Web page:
A brush with greatness

Yesterday, I was reminded of this incident from way back in my college days. I think this happened in 1987.

It was late on a Friday night and I was walking around the student activity center.  I was taking a break from studying, or maybe I was on my way out for the night, I don’t recall.  I walked down a corridor and something caught my eye.  There was some activity in a meeting room that looked out of the ordinary.  The door had a glass window at the top,  so as I walked by I saw a group of people in the room milling about who didn’t quite look like students.  There were maybe a dozen or so in the room.  Most were talking in groups of two or three.  There was one person who stood out among the others.  He was wearing a leather jacket, sitting at a table, smoking a cigarette, drinking what looked like beer from a glass, looking both oddly frail and menacing at the same time.  Who is that guy, he looks vaguely familiar.  The “Student Activity Center” was really an enormous study hall, there was no smoking allowed in the building, and drinking was obviously banned too.  So maybe it was him raising the glass that caught my eye at first, or maybe it was his smoking, since either one would have been very noticeable.

During my college years, I spent a lot of time listening to a nightly program on a college radio station. “No Commercial Potential” was the name of the program.  As the title suggests, anything unusual was played, especially current experimental, electronic, or punk rock music.  If anything sounded good to me, I would take a bus, then a train, to go to the one store in the Boston area that sold records by these no commercial potential artists.  I would also sometimes purchase music magazines imported from the UK, such as NME, or Melody Maker, to find out more about the artists that were played on the college radio station.

It soon struck me who the man at the table was, I was sure that I had seen his picture in one of the magazines. Was it Mark E. Smith from The Fall?  Were The Fall playing at the theater in the student center?  I had not heard about that, this was exciting news.

‘Hey!  Mark!  Hey!!!  I shouted from my side of the door, probably looking like a mental patient.

“Hey, it’s The Fall! Are you playing here tonight?!”  I shouted again.  By this point I was most likely jumping up and down a bit too, looking increasingly like a deranged person by this point.

Mark narrowed his eyes at me, called over another guy in the room and pointed to me. The second guy approached the door, opened it up.

Wow, I thought, maybe they’re going to let me into the show?  Or maybe meet the band?

He quickly slid through the door, and said…

“Mark wants you to FUCK OFF!!”

“Oh, Ok, sorry”  I said.

OK, I guess that proves it. The Fall are playing here tonight. I slunk away. I’m being a little sarcastic in the title of the post as I had read a little about how Smith sometimes reacted with fans,this was not really out of character, it may have even been a bit subdued for him.

I went downstairs to the theater that was in the student center, which did indeed list ‘The Fall” as being on the schedule for that evening.  I purchased a ticket and went inside.

‘Theater’ is a generous term, it was more like a large meeting room. It was an area that was also used as overflow for the cafeteria.  It was a sparse crowd. Not surprising since Mark Smith and The Fall never really made much of an impact on the radio here in the US.  His lyrics are cryptic, meandering, sometimes political, and more spoken than sung.  And for a few years I absolutely loved everything they released. There were plenty of other bands and performers who I liked more, and The Fall were often just too abrasive for long term listening, but in my quest to find the unique sounds of the time, they were one of the leaders.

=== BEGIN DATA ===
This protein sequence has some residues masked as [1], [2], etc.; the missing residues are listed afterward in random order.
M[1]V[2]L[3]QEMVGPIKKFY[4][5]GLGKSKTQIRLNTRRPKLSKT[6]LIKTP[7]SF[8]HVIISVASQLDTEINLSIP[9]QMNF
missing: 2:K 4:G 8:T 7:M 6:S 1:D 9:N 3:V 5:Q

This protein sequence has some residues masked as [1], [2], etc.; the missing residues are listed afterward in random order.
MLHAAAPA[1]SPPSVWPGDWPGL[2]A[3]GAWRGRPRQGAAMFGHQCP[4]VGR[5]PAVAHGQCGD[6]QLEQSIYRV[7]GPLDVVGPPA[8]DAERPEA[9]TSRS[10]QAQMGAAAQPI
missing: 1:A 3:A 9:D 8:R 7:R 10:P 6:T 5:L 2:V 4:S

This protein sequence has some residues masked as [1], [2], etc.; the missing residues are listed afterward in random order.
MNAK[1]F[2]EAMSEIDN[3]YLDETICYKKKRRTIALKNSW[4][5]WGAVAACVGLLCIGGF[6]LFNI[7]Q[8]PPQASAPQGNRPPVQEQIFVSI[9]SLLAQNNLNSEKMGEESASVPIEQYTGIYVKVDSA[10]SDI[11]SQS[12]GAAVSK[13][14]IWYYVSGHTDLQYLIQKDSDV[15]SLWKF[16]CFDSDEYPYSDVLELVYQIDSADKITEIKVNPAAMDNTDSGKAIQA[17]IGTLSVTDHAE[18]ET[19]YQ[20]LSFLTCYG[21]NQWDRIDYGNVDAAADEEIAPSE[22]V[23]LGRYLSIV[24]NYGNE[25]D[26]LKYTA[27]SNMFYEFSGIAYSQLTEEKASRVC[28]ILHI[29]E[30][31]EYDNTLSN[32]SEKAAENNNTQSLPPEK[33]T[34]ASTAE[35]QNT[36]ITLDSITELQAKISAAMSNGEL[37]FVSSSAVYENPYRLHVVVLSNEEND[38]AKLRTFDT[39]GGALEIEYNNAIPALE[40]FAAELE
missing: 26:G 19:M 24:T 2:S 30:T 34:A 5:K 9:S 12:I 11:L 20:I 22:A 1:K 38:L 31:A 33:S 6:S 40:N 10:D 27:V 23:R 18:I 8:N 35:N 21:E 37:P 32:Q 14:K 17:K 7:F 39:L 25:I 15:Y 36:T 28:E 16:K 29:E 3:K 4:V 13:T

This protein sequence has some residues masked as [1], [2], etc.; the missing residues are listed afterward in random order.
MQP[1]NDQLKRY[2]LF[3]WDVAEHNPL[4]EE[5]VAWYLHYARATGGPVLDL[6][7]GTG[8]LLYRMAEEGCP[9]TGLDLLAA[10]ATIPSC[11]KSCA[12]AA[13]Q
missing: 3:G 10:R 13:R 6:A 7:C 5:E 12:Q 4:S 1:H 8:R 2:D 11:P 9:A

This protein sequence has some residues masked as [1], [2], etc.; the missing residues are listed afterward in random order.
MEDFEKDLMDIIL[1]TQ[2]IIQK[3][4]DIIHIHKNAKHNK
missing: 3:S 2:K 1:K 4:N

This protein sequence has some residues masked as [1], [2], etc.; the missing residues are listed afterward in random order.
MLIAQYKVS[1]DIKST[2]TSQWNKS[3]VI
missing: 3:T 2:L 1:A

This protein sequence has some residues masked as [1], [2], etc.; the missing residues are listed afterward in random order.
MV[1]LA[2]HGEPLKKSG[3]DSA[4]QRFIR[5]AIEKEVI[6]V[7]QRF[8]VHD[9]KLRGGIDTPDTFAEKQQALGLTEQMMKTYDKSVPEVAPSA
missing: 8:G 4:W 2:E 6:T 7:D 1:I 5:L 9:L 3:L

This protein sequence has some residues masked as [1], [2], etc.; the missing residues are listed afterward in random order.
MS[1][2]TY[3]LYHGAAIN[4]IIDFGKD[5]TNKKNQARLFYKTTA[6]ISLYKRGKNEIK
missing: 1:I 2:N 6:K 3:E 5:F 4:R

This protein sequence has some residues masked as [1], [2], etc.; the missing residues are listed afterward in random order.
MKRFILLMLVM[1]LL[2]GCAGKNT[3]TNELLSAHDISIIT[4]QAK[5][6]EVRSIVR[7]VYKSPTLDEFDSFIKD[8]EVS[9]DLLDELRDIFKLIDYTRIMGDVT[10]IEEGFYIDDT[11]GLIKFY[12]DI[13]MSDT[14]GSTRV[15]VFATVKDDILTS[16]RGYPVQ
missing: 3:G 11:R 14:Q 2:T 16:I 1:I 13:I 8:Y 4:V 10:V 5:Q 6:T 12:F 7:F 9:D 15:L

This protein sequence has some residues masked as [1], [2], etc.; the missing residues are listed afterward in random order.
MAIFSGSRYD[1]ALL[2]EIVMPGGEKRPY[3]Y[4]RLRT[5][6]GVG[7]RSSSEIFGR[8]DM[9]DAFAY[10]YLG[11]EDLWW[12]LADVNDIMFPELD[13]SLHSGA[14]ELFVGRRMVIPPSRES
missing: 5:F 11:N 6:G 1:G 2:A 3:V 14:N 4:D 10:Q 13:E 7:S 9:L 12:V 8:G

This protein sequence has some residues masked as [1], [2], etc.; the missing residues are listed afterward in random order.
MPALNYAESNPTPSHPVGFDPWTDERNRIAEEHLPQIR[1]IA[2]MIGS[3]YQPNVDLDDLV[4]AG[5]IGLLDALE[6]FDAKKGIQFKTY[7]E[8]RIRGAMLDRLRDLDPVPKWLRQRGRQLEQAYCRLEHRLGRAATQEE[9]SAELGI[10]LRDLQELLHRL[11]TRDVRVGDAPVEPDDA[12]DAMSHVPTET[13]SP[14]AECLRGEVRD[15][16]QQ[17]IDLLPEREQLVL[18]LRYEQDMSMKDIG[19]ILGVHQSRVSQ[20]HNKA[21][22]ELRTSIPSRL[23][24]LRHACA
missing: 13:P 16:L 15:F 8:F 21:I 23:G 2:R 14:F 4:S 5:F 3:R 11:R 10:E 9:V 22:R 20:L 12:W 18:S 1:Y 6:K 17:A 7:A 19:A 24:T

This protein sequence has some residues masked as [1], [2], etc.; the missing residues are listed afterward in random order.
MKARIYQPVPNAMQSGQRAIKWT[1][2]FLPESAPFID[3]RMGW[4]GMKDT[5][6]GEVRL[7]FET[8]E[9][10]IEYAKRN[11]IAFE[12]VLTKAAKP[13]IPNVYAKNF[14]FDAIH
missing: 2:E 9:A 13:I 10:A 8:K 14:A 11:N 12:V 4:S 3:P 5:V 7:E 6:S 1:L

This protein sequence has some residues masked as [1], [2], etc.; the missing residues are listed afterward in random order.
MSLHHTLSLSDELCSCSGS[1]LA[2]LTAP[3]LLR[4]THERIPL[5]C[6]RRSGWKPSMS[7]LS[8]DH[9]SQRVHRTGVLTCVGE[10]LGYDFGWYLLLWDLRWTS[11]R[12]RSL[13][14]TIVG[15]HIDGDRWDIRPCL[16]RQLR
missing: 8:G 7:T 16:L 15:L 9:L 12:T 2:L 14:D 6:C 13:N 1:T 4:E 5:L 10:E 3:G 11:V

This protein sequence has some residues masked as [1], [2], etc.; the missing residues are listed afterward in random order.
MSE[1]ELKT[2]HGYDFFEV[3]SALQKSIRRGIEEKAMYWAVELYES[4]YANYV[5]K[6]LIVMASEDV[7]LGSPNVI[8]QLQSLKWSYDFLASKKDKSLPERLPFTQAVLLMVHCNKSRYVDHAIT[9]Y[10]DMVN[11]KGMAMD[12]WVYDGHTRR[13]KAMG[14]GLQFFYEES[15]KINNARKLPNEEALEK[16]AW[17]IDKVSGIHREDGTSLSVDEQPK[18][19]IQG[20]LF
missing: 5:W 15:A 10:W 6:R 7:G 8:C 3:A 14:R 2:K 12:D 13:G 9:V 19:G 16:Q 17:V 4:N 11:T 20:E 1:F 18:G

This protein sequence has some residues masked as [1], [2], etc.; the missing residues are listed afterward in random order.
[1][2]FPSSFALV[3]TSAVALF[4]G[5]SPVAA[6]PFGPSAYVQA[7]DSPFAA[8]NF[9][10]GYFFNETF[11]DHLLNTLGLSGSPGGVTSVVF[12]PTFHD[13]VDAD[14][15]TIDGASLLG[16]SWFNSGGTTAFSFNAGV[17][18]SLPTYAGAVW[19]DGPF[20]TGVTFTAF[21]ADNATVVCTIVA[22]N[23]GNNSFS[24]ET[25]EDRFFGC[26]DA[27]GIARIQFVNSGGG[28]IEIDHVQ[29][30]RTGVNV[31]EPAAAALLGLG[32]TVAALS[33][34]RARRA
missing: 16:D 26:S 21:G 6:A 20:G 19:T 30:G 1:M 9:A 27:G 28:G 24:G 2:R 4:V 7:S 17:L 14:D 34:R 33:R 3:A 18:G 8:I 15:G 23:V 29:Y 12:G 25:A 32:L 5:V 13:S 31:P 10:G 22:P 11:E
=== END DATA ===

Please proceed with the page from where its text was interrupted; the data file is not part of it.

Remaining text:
The band appeared on stage first.  Look there’s that guy who yelled at me, playing guitar! Mark Smith came on stage and for the entire concert he sang while holding a cigarette in one hand and glass of beer in the other.  He did keep a stool nearby where he would place the beer now and then, to give his arms  a rest I suppose, or to pour more into the glass.  He never faced the audience, standing somewhat to the side of the drummer, his back to the crowd, but oddly enough he was a very charismatic performer.  You just couldn’t help but watch him.  He didn’t sing in the traditional sense so much as snarl.  Spitting out the words not with the rage common among punk rock singers but with a detachment, as if to say ‘This is the way it is, you can’t do anything about it.’   What was he saying? What is he going to say next?  Would he leave the stage early for some unknown reason?    The Fall and Mark Smith performed a full concert that night, which may have been unusual.

I had not listened to The Fall in years when I heard that Mark Smith had died on January 24, he was just 60.   He was a unique artist.  I’m not sure who I would compare him to.  Lou Reed? Tom Waits? Captain Beefheart?  No, there wasn’t anyone else like him.

Here’s a link to a better tribute than I could ever write by someone who followed the band from beginning, sometime around 1976, to end.  Mark Smith was performing up to the end too, having recently performed from a wheelchair with his arm in a sling.

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2 thoughts on “A brush with greatness

    • No, I didn’t care. I thought something like that would be a possibility.

      A week later I passed someone else in that building who looked familiar
      “Hey you’re Billy Bragg!”
      “No, I’m Stephen Bragg” he said as we passed each other. A few steps later he turned around and said “Are you going to the show tonight?”
      ‘I am now’ I said

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